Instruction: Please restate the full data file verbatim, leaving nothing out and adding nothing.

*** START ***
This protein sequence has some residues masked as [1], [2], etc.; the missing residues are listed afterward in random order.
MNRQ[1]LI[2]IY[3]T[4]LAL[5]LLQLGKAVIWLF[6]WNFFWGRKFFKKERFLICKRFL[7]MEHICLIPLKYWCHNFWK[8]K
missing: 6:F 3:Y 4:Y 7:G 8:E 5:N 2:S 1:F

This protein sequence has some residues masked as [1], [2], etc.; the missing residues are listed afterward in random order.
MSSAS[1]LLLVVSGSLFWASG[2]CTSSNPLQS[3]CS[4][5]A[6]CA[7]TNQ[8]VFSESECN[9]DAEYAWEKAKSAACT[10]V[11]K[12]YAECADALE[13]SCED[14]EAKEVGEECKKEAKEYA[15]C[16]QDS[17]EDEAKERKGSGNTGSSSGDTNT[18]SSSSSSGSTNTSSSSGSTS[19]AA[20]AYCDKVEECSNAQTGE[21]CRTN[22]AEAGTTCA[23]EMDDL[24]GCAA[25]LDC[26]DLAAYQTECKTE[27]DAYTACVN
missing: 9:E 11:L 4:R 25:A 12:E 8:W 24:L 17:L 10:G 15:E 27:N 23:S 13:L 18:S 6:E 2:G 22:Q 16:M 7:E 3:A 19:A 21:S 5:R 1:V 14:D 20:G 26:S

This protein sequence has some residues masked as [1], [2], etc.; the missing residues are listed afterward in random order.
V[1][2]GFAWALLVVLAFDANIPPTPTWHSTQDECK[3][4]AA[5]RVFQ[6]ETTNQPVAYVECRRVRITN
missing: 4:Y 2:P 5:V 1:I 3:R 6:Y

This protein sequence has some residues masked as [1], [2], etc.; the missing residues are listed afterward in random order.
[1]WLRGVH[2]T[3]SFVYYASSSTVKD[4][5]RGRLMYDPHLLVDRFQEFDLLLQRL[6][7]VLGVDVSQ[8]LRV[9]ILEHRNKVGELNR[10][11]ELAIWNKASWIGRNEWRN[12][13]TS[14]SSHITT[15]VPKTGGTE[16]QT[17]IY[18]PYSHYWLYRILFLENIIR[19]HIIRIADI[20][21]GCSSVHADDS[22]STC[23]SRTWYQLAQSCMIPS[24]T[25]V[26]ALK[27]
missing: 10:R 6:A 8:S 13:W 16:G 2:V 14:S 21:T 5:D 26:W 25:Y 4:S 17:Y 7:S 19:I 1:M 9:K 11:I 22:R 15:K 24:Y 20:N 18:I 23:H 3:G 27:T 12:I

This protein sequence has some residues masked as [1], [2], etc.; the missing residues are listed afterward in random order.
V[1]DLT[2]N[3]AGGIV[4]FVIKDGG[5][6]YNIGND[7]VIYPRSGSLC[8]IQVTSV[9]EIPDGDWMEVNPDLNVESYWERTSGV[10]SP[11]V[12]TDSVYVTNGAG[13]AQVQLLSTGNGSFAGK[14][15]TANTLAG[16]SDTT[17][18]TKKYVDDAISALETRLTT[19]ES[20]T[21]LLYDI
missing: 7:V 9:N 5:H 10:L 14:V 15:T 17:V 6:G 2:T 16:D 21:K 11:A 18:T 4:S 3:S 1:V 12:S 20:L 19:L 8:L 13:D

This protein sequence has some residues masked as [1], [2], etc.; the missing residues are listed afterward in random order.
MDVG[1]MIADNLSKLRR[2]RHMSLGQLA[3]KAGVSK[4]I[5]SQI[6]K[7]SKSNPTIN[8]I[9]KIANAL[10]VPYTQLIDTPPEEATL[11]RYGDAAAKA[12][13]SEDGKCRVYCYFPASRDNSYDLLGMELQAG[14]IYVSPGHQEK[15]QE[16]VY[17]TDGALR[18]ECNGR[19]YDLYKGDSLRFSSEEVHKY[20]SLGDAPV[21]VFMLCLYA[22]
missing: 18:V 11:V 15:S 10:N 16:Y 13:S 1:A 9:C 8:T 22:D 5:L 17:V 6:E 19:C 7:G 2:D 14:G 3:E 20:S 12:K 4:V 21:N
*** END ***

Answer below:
This protein sequence has some residues masked as [1], [2], etc.; the missing residues are listed afterward in random order.
MNRQ[1]LI[2]IY[3]T[4]LAL[5]LLQLGKAVIWLF[6]WNFFWGRKFFKKERFLICKRFL[7]MEHICLIPLKYWCHNFWK[8]K
missing: 6:F 3:Y 4:Y 7:G 8:E 5:N 2:S 1:F

This protein sequence has some residues masked as [1], [2], etc.; the missing residues are listed afterward in random order.
MSSAS[1]LLLVVSGSLFWASG[2]CTSSNPLQS[3]CS[4][5]A[6]CA[7]TNQ[8]VFSESECN[9]DAEYAWEKAKSAACT[10]V[11]K[12]YAECADALE[13]SCED[14]EAKEVGEECKKEAKEYA[15]C[16]QDS[17]EDEAKERKGSGNTGSSSGDTNT[18]SSSSSSGSTNTSSSSGSTS[19]AA[20]AYCDKVEECSNAQTGE[21]CRTN[22]AEAGTTCA[23]EMDDL[24]GCAA[25]LDC[26]DLAAYQTECKTE[27]DAYTACVN
missing: 9:E 11:L 4:R 25:A 12:E 8:W 24:L 17:L 10:G 15:E 27:N 23:S 13:L 18:S 6:E 2:G 22:Q 16:M 7:E 3:A 19:A 21:S 5:R 1:V 14:D 20:G 26:S

This protein sequence has some residues masked as [1], [2], etc.; the missing residues are listed afterward in random order.
V[1][2]GFAWALLVVLAFDANIPPTPTWHSTQDECK[3][4]AA[5]RVFQ[6]ETTNQPVAYVECRRVRITN
missing: 4:Y 2:P 5:V 1:I 3:R 6:Y

This protein sequence has some residues masked as [1], [2], etc.; the missing residues are listed afterward in random order.
[1]WLRGVH[2]T[3]SFVYYASSSTVKD[4][5]RGRLMYDPHLLVDRFQEFDLLLQRL[6][7]VLGVDVSQ[8]LRV[9]ILEHRNKVGELNR[10][11]ELAIWNKASWIGRNEWRN[12][13]TS[14]SSHITT[15]VPKTGGTE[16]QT[17]IY[18]PYSHYWLYRILFLENIIR[19]HIIRIADI[20][21]GCSSVHADDS[22]STC[23]SRTWYQLAQSCMIPS[24]T[25]V[26]ALK[27]
missing: 10:R 6:A 8:S 13:W 16:G 2:V 14:S 21:T 5:D 26:W 25:Y 4:S 17:Y 7:S 19:I 1:M 9:K 11:I 22:R 15:K 24:Y 20:N 18:I 23:H 3:G 27:T 12:I

This protein sequence has some residues masked as [1], [2], etc.; the missing residues are listed afterward in random order.
V[1]DLT[2]N[3]AGGIV[4]FVIKDGG[5][6]YNIGND[7]VIYPRSGSLC[8]IQVTSV[9]EIPDGDWMEVNPDLNVESYWERTSGV[10]SP[11]V[12]TDSVYVTNGAG[13]AQVQLLSTGNGSFAGK[14][15]TANTLAG[16]SDTT[17][18]TKKYVDDAISALETRLTT[19]ES[20]T[21]LLYDI
missing: 7:V 9:N 5:H 10:L 14:V 15:T 17:V 6:G 2:T 16:D 21:K 11:A 18:T 4:S 3:S 1:V 12:S 20:L 19:L 8:L 13:D

This protein sequence has some residues masked as [1], [2], etc.; the missing residues are listed afterward in random order.
MDVG[1]MIADNLSKLRR[2]RHMSLGQLA[3]KAGVSK[4]I[5]SQI[6]K[7]SKSNPTIN[8]I[9]KIANAL[10]VPYTQLIDTPPEEATL[11]RYGDAAAKA[12][13]SEDGKCRVYCYFPASRDNSYDLLGMELQAG[14]IYVSPGHQEK[15]QE[16]VY[17]TDGALR[18]ECNGR[19]YDLYKGDSLRFSSEEVHKY[20]SLGDAPV[21]VFMLCLYA[22]
missing: 18:V 11:V 15:S 10:N 16:Y 13:S 1:A 9:C 8:T 22:D 5:L 17:V 6:E 19:C 7:G 2:D 14:G 3:E 20:S 12:K 4:V 21:N